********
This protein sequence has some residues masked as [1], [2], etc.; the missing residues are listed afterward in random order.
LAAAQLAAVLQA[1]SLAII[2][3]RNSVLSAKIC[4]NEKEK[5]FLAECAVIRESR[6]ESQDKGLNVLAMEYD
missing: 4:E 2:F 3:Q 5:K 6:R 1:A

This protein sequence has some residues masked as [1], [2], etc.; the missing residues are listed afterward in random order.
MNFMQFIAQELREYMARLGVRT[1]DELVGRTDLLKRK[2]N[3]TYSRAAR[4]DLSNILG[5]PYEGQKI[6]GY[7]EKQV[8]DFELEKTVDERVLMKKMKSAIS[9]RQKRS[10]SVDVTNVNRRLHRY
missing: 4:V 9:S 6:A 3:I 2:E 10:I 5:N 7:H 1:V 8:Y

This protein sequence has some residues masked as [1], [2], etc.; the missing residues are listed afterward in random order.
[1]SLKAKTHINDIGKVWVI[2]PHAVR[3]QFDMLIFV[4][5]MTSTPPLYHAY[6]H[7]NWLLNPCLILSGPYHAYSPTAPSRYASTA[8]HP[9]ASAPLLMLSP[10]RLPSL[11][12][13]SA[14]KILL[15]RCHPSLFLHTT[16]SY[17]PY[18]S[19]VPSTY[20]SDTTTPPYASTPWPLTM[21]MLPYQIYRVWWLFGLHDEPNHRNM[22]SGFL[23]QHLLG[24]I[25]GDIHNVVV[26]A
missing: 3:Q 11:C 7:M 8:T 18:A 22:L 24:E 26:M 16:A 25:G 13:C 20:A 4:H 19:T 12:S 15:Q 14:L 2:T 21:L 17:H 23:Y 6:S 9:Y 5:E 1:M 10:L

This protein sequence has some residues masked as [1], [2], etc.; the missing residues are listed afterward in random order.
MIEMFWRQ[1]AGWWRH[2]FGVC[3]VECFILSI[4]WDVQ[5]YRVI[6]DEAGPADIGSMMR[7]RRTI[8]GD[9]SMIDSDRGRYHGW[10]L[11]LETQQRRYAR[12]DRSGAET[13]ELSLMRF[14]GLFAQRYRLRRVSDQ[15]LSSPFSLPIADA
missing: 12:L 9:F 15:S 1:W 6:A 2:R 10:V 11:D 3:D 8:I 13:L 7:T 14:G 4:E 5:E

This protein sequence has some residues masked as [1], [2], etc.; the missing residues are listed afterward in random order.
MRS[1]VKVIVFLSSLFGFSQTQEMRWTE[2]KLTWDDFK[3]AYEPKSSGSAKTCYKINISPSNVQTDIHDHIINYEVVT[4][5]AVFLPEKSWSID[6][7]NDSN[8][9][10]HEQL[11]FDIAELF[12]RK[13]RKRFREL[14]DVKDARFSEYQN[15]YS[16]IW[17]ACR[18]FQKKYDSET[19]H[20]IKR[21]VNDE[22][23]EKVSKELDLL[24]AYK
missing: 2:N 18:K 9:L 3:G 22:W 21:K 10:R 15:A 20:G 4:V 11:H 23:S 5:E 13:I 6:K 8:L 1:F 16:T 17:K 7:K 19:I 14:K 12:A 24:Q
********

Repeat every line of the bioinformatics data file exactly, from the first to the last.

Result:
This protein sequence has some residues masked as [1], [2], etc.; the missing residues are listed afterward in random order.
LAAAQLAAVLQA[1]SLAII[2][3]RNSVLSAKIC[4]NEKEK[5]FLAECAVIRESR[6]ESQDKGLNVLAMEYD
missing: 4:E 2:F 3:Q 5:K 6:R 1:A

This protein sequence has some residues masked as [1], [2], etc.; the missing residues are listed afterward in random order.
MNFMQFIAQELREYMARLGVRT[1]DELVGRTDLLKRK[2]N[3]TYSRAAR[4]DLSNILG[5]PYEGQKI[6]GY[7]EKQV[8]DFELEKTVDERVLMKKMKSAIS[9]RQKRS[10]SVDVTNVNRRLHRY
missing: 4:V 9:S 6:A 3:I 2:E 10:I 5:N 7:H 1:V 8:Y

This protein sequence has some residues masked as [1], [2], etc.; the missing residues are listed afterward in random order.
[1]SLKAKTHINDIGKVWVI[2]PHAVR[3]QFDMLIFV[4][5]MTSTPPLYHAY[6]H[7]NWLLNPCLILSGPYHAYSPTAPSRYASTA[8]HP[9]ASAPLLMLSP[10]RLPSL[11][12][13]SA[14]KILL[15]RCHPSLFLHTT[16]SY[17]PY[18]S[19]VPSTY[20]SDTTTPPYASTPWPLTM[21]MLPYQIYRVWWLFGLHDEPNHRNM[22]SGFL[23]QHLLG[24]I[25]GDIHNVVV[26]A
missing: 3:Q 11:C 7:M 8:T 18:A 22:L 24:E 26:M 16:A 25:G 13:C 20:A 4:H 19:T 12:S 15:Q 14:L 2:T 21:L 17:H 23:Y 6:S 9:Y 5:E 1:M 10:L

This protein sequence has some residues masked as [1], [2], etc.; the missing residues are listed afterward in random order.
MIEMFWRQ[1]AGWWRH[2]FGVC[3]VECFILSI[4]WDVQ[5]YRVI[6]DEAGPADIGSMMR[7]RRTI[8]GD[9]SMIDSDRGRYHGW[10]L[11]LETQQRRYAR[12]DRSGAET[13]ELSLMRF[14]GLFAQRYRLRRVSDQ[15]LSSPFSLPIADA
missing: 12:L 9:F 15:S 1:W 6:A 2:R 10:V 11:D 3:D 8:I 13:L 7:T 14:G 4:E 5:E

This protein sequence has some residues masked as [1], [2], etc.; the missing residues are listed afterward in random order.
MRS[1]VKVIVFLSSLFGFSQTQEMRWTE[2]KLTWDDFK[3]AYEPKSSGSAKTCYKINISPSNVQTDIHDHIINYEVVT[4][5]AVFLPEKSWSID[6][7]NDSN[8][9][10]HEQL[11]FDIAELF[12]RK[13]RKRFREL[14]DVKDARFSEYQN[15]YS[16]IW[17]ACR[18]FQKKYDSET[19]H[20]IKR[21]VNDE[22][23]EKVSKELDLL[24]AYK
missing: 2:N 18:K 9:L 3:G 22:W 21:K 10:R 15:A 20:G 4:V 11:H 23:S 5:E 13:I 6:K 8:L 1:F 16:T 17:K 7:K 19:I 14:K 12:A 24:Q